Indoor geo-location or indoor positioning is still a relatively new technology that has yet to go mainstream.  This technology aims to provide GPS like service within indoor venues where GPS signals are not available and allows for consumers to navigate indoors.  Part of the reason for this is the difficulties in developing stable positioning systems indoors which ca come from unreliable mapping and data collection.

There are two main methods that are being used today to provide positioning services.  One method is to use beacons placed in specific areas and then use them as reference points.  A mobile device can then detect the beacons and calculate its own location relative to the beacons’ signal strength and time delay.  The second method is to use signals of opportunity, also known as finger print database method.  This means a mobile device will use its Wi-Fi, Bluetooth and magnetic sensors to detect signals it sees (or detects) in the environment.  In order to calculate where its own position the mobile device requires a database to correlate against.  With this method the database characterizes a signal strength of multiple emitters and each grid spot in the database.

Each of these two primary methods have drawbacks of their own which Reckon Point has analyzed and developed a solution to improve their performance.   Beacons (Bluetooth) typically have a short range so deployments on a large scale present a problem such that hundreds if not thousands of beacons are required. This means someone has to place them all out and map them as well.  If they are battery operated this introduces a whole new level of maintenance to the operators.   Emitters of opportunity already exist in the environment and are normally powered by fixed infrastructure.   With this method a map of the environment is still needed for correlation.  Reckon Point’s technology is focused around creating fingerprint databases.

Some companies who provide finger print solutions offer a do it yourself kit where a user maps the environment using their mobile phone.  This can lead to unsatisfactory results if the mobile device being used is not calibrated and if the true location where the signal is collected is not known with good accuracy.  Reckon Point solves this problem by developing a highly accurate collection system capable of 1 cm position accuracy indoors when tagging signals.   Our Mobile Indoor Geo-Location Survey Unit (MIGSU) is capable of collecting very high resolution with unparalleled accuracy.  It can be used for both beacons and fingerprint databases.   Engineers and scientist have also known for a while that one of the limiting factors for indoor positioning accuracy is the number of nodes used as a reference.  With the MIGSU the number of nodes collected square meter is very high.  This results in a very high density database capable of reliable sub-meter accuracy when operational.  In conjunction with the signal collection the MIGSU also creates a 3D map of the building using LIDAR and provides a high density point cloud to develop 3D images of the interior of the building.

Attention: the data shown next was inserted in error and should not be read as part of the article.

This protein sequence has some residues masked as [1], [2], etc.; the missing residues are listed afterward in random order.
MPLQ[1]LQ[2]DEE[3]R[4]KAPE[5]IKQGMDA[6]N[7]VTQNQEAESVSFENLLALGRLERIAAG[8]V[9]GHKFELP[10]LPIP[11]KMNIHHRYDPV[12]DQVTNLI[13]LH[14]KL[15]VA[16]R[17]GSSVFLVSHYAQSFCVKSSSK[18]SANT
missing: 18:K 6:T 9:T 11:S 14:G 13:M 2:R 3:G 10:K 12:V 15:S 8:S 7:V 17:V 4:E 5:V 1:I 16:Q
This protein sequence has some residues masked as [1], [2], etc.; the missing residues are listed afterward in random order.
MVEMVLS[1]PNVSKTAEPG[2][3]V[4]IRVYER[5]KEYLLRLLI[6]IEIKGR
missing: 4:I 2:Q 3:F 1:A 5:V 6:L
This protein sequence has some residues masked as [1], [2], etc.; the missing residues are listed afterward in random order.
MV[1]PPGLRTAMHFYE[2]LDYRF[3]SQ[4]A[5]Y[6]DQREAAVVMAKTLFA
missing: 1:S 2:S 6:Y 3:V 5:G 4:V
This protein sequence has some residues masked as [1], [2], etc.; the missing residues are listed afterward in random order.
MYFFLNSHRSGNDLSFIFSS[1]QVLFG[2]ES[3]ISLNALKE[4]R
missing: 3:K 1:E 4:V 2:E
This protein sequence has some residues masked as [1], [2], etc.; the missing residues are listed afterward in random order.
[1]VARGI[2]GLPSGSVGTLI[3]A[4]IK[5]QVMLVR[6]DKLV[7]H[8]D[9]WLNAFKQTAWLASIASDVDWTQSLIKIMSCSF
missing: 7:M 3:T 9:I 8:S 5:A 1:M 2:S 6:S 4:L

With this new collection system Reckon Point is striving to map hundreds and thousands of buildings and provide location based providers with access to the best data on the market. Reckon Point has launched a crowd funding project to support the first prototype of the MIGSU and will allow free access to two venues for developers to test drive.